Better phone cameras and the popularity of social platforms like Facebook and Instagram mean we all have unprecedented access to photos from people’s authentic dining experiences. This type of user-generated content (UGC) has become a force to be reckoned with in the restaurant industry, especially.
Consider this: across all ages, 55 percent of consumers trust UGC over other forms of marketing. Additionally, only 15% of people trust recommendations from brands, while 84% of people trust recommendations from people.
Capitalizing on user-generated food photography is a no-brainer for the modern restaurateur – it’s also a way to build a loyal following of brand advocates. Moreover, it encourages engagement and produces a steady stream of incoming content, minimizing your own day-to-day workload. Most importantly, it promotes authenticity: A diner is much more likely to trust a friend’s photo of your menu item than the images they’ll find on your website.
Practical ways to use curate user-generated images
Search existing posts by hashtag or location. You may already have a ton of ready-to-use UGC—you just haven’t found it yet! Search Instagram by location and any hashtags you think your customers may have used to reference your restaurant. If you find anything you like, ask the user for permission to repost it on social or feature their image in an email. More often than not, they’ll be thrilled about the recognition.
Promote a hashtag to begin collecting content. If you want to begin curating content relevant to a specific campaign or menu item, develop a unique hashtag that customers can use to indicate their participation.
Be clear about how you plan to use the content and promote the hashtag in key areas: on your website, in your emails, at your brick-and-mortar store, or through social media influencers. To encourage adoption, offer some sort of reward to those who participate.
Choose social influencers over professional photographers. Rather than paying a professional food photographer to capture images of your menu items, contact influencers from the local food scene. At Venga’s recent Hospitality Roundtable, St. Elmo Steak House shared this example:
“We headhunt awesome Instagram content creators in the area. They use the equipment they already have to capture photos of our restaurants and menu items, and for every photo, they send back to us or post themselves on social, we give them a gift card. It’s significantly less expensive than a professional photo shoot, and we come away with authentic, high-quality photos from people with far more followers than us.”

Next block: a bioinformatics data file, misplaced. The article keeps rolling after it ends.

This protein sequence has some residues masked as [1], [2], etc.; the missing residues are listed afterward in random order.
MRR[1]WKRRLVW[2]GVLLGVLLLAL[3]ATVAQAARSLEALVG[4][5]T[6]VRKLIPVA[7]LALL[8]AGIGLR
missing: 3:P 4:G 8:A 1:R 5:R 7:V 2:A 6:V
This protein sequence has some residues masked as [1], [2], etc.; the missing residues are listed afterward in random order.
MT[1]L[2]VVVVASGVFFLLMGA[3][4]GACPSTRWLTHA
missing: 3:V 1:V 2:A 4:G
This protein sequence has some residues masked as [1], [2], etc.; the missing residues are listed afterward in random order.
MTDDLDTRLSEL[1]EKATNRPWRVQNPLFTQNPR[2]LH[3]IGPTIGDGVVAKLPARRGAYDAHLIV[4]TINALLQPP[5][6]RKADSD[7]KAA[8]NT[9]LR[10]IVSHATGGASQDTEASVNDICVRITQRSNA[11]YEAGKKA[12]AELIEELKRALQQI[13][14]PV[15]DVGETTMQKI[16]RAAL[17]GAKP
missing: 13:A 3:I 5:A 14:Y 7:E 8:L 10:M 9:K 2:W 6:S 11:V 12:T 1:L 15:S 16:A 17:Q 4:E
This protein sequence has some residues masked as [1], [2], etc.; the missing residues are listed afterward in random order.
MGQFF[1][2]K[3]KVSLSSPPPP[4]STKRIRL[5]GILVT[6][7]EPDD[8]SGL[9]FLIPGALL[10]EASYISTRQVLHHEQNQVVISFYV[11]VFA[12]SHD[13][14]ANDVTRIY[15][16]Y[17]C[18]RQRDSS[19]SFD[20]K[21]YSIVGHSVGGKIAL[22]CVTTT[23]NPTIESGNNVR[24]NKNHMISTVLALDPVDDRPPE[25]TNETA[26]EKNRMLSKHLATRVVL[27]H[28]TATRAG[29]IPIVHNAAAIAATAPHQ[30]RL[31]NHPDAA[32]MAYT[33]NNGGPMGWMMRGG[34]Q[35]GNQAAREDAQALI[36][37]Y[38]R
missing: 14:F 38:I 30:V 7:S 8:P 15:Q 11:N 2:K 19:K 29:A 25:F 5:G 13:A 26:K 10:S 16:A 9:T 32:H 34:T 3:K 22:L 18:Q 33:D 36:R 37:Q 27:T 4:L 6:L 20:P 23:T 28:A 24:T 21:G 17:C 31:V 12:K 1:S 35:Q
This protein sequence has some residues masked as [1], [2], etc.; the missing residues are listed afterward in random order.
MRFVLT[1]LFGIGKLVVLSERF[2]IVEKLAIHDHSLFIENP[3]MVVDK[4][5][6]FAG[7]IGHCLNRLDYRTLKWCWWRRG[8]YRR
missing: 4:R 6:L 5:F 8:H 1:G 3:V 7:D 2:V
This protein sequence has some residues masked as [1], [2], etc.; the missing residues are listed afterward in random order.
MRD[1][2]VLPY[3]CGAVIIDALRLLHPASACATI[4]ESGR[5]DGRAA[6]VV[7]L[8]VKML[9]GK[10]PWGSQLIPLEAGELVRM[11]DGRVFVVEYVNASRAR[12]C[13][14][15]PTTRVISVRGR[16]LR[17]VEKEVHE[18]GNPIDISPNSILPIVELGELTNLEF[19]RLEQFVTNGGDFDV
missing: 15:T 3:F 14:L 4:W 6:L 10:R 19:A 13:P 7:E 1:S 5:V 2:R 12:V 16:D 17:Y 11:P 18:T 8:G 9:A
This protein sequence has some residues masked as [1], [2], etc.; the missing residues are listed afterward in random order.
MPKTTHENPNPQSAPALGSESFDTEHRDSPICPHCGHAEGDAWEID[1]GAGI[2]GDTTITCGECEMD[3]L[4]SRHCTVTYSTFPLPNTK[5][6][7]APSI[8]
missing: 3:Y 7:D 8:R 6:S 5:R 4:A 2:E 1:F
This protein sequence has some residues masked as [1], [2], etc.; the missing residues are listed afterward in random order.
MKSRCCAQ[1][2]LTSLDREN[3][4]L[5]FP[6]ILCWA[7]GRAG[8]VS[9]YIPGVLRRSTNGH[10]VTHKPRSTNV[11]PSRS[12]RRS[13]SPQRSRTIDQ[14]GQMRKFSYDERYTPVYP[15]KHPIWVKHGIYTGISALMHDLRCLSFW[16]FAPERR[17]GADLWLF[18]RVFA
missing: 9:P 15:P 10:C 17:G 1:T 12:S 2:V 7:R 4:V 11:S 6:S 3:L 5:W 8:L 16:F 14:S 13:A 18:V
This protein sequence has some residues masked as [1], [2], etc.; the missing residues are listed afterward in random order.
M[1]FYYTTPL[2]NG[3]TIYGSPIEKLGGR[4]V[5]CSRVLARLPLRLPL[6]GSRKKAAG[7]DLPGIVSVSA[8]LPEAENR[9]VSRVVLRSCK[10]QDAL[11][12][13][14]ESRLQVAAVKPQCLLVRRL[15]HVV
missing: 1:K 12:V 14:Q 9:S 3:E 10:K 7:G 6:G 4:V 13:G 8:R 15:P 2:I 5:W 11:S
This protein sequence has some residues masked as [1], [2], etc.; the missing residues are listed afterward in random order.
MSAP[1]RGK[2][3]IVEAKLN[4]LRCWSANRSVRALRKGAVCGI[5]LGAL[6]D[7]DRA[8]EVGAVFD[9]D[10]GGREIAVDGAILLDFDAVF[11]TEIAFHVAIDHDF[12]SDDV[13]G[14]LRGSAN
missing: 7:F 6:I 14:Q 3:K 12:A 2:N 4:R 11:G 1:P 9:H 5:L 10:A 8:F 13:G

Why invest time and resources into social and UGC?
One of the biggest challenges that come with using social media or influencer marketing is difficulty proving ROI. There’s no way to track the path to purchase from an Instagram post, so how can you show management what you’re doing is working and providing value to the business?
Track your website analytics. Here’s an example from Emma customer The Palm said, “For so long, our typical customer has been in the 45-65 age range. Since we’ve become active on social media and begun engaging with that audience, we can go into Google Analytics and see that we’ve attracted way more website visitors that belong to a younger demographic and expanded our audience significantly.”
Develop a brand personality. These days, choosing a restaurant isn’t just about price and menu items—with so many options available, diners need something more to attract their attention. By engaging with current and prospective customers on social, you begin to develop a unique brand personality that helps you stand apart from the competition.
Get in front of more people and reduce ad spend. Word-of-mouth is one of the most powerful marketing channels you can utilize in the restaurant industry. Encouraging your customers to share their experiences with their own networks means you’ll get your name in front of more people without having to pay for it through social or display advertising.